With GM and Chrysler both moving quickly to trim dealerships, states such as California, Florida and Texas may be in for some trouble. Those are the top three states for auto sales, according to the National Automobile Dealers Association. Car sales account for $190 billion in retail sales in the three states.
California already faces a severe recession, by some measures deeper than the national recession. The state is cutting back on services, cutting state workers' pay by 5%, reducing financial aid to students, slashing prison health care and threatening to shutter state parks.
Closing dealers' businesses could make things worse.
"It means Gov. Schwarzenegger has to make even more cuts," says Martin Weiss, president of Weiss Research and author of The Ultimate Depression Survival Guide.
The filing could have a broader impact on the economy. Weiss says he sees mortgage rates going up shortly, because every time the Treasury steps in to rescue another company, it damages the government's credibility in the bond market. Mortgage rates are tied to the government's long-term debt, and when investors begin demanding higher payouts on government debt, mortgage rates go up. Rates on 30-year loans rose last week and could keep going up, he says.
"It's one more poison pill the Treasury has to swallow, among many others, and it could be the straw that breaks the camel's back," says Weiss. "It could precipitate a sharper decline in the price of bonds and a deeper rise in interest rates than you would've seen otherwise."
Additionally, the way the government has gotten involved in GM and Chrysler could have a chilling effect on investments, says Peter Kaufman, president of Gordian Group's restructuring practice. The government helped negotiate a deal that got union workers a 17.5% stake in the restructured GM and bondholders a 10% stake in the company; that runs counter to bankruptcy laws, which would have treated both parties equally.
Bankruptcy laws make investments in U.S. companies seem relatively safe, Kaufman says. "Now, if you're going to be a lender here, you can no longer be certain of anything," he says.
Thomas Donohue, president of the U.S. Chamber of Commerce, says he's concerned the government's involvement could "put politics and special interests above sound business strategy and disrupt our nation's trading relationships across the world."
A quick exit?
GM and the Obama administration stressed that the bankruptcy process needs to move swiftly.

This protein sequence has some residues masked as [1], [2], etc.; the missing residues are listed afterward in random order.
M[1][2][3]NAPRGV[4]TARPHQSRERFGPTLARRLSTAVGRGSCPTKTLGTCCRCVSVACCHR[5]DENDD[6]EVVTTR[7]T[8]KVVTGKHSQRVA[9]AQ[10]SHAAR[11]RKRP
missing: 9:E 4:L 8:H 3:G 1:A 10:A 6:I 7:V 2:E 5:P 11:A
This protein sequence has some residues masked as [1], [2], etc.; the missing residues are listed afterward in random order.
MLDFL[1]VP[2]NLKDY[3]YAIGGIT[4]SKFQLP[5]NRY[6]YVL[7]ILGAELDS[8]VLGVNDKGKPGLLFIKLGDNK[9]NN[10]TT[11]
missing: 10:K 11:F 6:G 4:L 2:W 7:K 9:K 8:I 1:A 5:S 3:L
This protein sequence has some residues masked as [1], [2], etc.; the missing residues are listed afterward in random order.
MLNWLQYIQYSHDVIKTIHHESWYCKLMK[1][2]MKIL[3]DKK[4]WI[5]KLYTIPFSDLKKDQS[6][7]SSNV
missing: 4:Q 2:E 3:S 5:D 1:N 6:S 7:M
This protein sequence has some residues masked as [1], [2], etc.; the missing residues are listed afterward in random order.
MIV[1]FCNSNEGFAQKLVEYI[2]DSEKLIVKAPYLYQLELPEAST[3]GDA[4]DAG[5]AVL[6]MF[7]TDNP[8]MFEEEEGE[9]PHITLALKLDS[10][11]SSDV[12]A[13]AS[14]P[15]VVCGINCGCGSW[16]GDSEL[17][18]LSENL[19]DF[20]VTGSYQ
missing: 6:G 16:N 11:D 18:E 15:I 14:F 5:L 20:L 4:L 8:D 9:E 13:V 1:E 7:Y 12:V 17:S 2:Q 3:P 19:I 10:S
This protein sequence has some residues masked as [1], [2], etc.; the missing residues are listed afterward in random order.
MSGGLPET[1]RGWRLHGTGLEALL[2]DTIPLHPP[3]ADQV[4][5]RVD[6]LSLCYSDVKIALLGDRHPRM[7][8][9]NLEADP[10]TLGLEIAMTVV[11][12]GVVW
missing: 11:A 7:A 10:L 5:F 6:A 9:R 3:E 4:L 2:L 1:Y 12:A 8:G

But opposition from the 46% of bondholders who didn't sign on to GM's debt deal could prolong the process, Kaufman says. Chrysler also had a deal with bondholders, but all but 30% signed on before it filed.
"Faster is always better than slower, but it's unclear how fast this is going to be able to go," Kaufman says.
Others say GM should take the time to work through bankruptcy carefully and emerge only when all of its issues are settled and the car market is showing signs of rebirth. If GM comes out of bankruptcy when buyers are still skittish, the whole process could be a failure, says Jim McTevia, principal of restructuring firm McTevia & Associates.
"They should sit there until it's safe for them to come out, so they don't come out bleeding again," McTevia says.
There are some who remain optimistic, saying GM's bankruptcy filing will put the company back on the path to success. Ray Young, the company's CFO, was smiling and upbeat.
"I feel really, really invigorated right now," he told reporters.
Once GM is smaller, and unburdened by its debt level, high labor costs and excessive number of dealers, the company has "a really good shot at a profitable industry on the other side of all of this," Marcero says. "It's just going to be a pretty difficult transition period to get through."
Contributing: Jayne O'Donnell in McLean, Va., Chris Woodyard in Los Angeles, Kevin McCoy in New York and Gannett
At work:General Motors autoworkers assemble Chevrolet Malibus and Saturn Auras at the GM Fairfax Assembly Plant in Kansas City. GM's problems have shut down plants and cost thousands of jobs.